The last time I saw Grandma was at my engagement party. I suppose that is appropriate. After years of dating inquiry, my status was very clear: I was in love with a wonderful man who made me happy, and I was going to spend the rest of my life with him. And it was clear that day that my grandmother was so very happy for me.


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Back to School

“Don’t you love New York in the fall? It makes me want to buy school supplies. I would send you a bouquet of newly sharpened pencils if I knew your name and address.” —Joe Fox in You’ve Got Mail

The start of the school year was always my favorite time. That meant my mom would take me and my siblings out shopping for school supplies!  I’d roam the aisles of McWhorter’s, eyes wide as I took in the rows of markers, glue, colorful notebooks, backpacks, and so many things I didn’t need but had to have—like those ball-point pens that had 10 different colors of ink you could switch between.  Love.lunchbox-shark

I’m always amazed at the new school supplies that come out each year. Kids today have such variety—and can really express their personality through it all.  (I had to add patches to my plain Jansport backpack and doodle on my homemade book covers.)  Check out this face-meltingly adorable insulated lunch box from Dante Beatrix!  If only I could go back in time to first grade and proudly carry it to school!

What were some of your favorite back-to-school goodies?

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A red sequin. That’s all evidence of me that remains in my old apartment. I spotted it on the floor as we were leaving, having taken one last, tearful look around our first home together—our “honeymoon home,” he calls it.

Paul and I had scrubbed, wiped, and vacuumed every surface, our fingers raw from water and cleansers, but somehow the sequin persisted. It’s fitting, I suppose. Paul has teasingly complained about my favorite shirt since we started dating; how it would shed sequins that he’d later find around his place—and shiny, sparkly things are not supposed to be in a guy’s place.

Now, two hours after dropping off our keys at the apartment manager’s office, the memory makes me smile. That bittersweet smile of change, of growth, of sad endings transforming into exciting beginnings.

I am sitting in the living room of our brand-new condo. It’s the first home I’ve ever purchased, and another milestone in what has been a string of them this year. Some were big (getting married, buying a condo) and some were small (Is that a grey hair!?), but all seem to indicate my arrival into adulthood.

When people started calling me a “lady” or a “woman,” it was so strange, and it continues to be strange. A few months ago, in the checkout line at the grocery store, the little girl behind me asked her dad, “Is that lady wearing her pajamas?” I was mortified—suddenly realizing I could no longer pull-off the run-to-Safeway-in-my-plaid-pants-and-ratty-tee maneuver, which was a staple of college life. “Shhhh,” the man said, “You shouldn’t talk about other people like that.”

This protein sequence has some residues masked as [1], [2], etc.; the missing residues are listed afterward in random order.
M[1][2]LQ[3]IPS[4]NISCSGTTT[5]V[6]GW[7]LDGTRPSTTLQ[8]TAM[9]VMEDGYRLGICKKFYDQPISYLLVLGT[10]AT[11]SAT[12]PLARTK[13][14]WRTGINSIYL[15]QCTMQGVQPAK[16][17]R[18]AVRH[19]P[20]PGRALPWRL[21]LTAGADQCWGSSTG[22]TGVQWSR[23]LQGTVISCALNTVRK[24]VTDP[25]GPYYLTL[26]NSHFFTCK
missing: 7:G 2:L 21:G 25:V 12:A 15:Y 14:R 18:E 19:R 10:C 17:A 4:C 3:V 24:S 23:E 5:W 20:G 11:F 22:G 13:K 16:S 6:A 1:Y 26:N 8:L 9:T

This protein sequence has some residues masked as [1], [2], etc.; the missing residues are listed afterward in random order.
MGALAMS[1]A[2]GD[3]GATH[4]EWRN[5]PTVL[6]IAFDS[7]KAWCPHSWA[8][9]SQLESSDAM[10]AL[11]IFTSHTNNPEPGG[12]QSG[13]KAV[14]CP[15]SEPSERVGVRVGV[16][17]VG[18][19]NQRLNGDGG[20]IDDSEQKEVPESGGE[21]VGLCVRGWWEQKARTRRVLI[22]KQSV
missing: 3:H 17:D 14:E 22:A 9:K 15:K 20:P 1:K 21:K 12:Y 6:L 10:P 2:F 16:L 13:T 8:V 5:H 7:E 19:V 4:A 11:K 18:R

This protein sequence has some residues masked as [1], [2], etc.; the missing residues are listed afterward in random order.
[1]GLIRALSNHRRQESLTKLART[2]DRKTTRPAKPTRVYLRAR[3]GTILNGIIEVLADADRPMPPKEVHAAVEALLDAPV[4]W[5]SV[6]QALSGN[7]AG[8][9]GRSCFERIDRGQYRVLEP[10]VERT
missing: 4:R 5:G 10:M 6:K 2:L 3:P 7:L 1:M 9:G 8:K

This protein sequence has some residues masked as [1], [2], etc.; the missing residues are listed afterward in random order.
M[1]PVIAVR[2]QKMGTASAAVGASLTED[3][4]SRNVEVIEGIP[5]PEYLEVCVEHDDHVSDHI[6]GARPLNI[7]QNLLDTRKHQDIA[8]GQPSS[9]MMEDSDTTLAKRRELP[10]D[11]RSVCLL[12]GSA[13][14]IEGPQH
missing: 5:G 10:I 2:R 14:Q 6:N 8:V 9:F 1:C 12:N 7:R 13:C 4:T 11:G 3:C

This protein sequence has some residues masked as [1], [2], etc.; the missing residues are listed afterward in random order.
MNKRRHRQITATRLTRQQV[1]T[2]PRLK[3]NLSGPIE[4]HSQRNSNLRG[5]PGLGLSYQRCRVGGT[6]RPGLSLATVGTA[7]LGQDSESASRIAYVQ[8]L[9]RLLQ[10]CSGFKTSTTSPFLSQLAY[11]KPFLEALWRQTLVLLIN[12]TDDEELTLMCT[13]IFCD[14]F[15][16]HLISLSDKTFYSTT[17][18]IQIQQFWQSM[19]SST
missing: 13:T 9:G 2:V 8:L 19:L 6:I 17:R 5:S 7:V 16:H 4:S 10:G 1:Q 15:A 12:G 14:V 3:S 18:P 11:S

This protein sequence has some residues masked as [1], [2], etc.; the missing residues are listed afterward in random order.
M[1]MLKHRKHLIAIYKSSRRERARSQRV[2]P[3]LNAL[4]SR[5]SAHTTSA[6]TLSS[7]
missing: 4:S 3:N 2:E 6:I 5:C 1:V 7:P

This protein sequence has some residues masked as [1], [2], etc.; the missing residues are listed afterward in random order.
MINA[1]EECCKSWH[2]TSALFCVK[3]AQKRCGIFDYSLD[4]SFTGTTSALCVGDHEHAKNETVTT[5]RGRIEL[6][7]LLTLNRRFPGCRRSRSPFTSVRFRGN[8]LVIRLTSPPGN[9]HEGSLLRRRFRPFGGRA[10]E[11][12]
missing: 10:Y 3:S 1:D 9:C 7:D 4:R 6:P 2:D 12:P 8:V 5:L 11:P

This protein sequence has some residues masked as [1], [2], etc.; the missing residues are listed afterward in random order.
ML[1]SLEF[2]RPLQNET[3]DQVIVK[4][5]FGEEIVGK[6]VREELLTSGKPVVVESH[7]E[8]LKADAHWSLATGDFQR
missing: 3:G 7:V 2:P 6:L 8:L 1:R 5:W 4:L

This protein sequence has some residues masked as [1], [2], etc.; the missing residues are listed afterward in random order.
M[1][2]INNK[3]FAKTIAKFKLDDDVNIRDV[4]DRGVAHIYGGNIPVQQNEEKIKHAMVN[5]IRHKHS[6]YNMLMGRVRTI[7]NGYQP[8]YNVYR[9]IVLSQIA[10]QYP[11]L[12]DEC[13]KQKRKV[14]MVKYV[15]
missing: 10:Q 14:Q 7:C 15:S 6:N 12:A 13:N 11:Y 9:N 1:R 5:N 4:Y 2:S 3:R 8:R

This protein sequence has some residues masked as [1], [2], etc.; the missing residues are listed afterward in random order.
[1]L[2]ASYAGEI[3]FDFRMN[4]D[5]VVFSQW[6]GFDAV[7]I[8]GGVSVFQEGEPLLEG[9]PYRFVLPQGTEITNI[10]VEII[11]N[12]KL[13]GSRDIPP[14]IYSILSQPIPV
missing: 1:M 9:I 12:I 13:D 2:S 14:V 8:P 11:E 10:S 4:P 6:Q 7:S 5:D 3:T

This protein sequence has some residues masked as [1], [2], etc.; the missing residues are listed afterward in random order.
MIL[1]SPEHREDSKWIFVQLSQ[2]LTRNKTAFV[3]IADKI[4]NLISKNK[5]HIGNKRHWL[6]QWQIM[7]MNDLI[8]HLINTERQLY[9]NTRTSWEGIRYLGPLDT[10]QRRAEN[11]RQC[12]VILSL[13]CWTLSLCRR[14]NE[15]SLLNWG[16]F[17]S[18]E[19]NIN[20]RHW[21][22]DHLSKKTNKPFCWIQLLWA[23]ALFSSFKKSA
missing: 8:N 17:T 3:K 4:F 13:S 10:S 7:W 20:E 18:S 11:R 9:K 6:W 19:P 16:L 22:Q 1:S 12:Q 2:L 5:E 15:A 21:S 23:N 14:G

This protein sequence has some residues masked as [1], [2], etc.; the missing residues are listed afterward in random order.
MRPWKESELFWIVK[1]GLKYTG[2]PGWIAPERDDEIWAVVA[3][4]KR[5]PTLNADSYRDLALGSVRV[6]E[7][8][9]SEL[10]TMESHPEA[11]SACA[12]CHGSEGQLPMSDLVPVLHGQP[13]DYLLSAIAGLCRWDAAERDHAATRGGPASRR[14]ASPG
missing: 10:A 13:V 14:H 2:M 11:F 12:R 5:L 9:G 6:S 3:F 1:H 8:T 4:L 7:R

At some point, probably about five years after I graduated, I stopped beginning conversations with, “In college…” I knew it sounded juvenile—the faces of my listeners often sunk a little at the mention, especially in professional circles—but for a long time, those years felt like the last of any significance in my life. I suppose it was because growth is such a focus in college, and afterward I felt stagnant with an internship instead of a job and roommates instead of a spouse—stuck between teenager and adult in a realm of uncertainty, even though I was maturing exponentially on a not-yet-realized level.

My biggest fear about getting older used to center around music. I figured there must be a point in life when people start to prefer the music of their youth to the music of “today.” That at some point, the light rock station that plays at the dentist’s office will be just my style, and I’ll no longer be comfortable blasting Linkin Park or Black Eyed Peas in my car with the windows rolled down and the bass rattling the rear-view mirror so badly I can’t use it.

Thankfully, so far, silliness remains. In fact, it’s what helps me get through the serious stuff of adulthood. Like when the economy tanks and people get laid off at work and I worry about whether I can actually afford this brand-new, three-bedroom condo. This condo that’s big enough to start a family in a few years from now, assuming we’re financially able to drop one income and allow me to be a stay-at-home mom, which is the only way I can imagine myself handling motherhood. Assuming I’m ever ready for motherhood! (Is anyone ever ready?)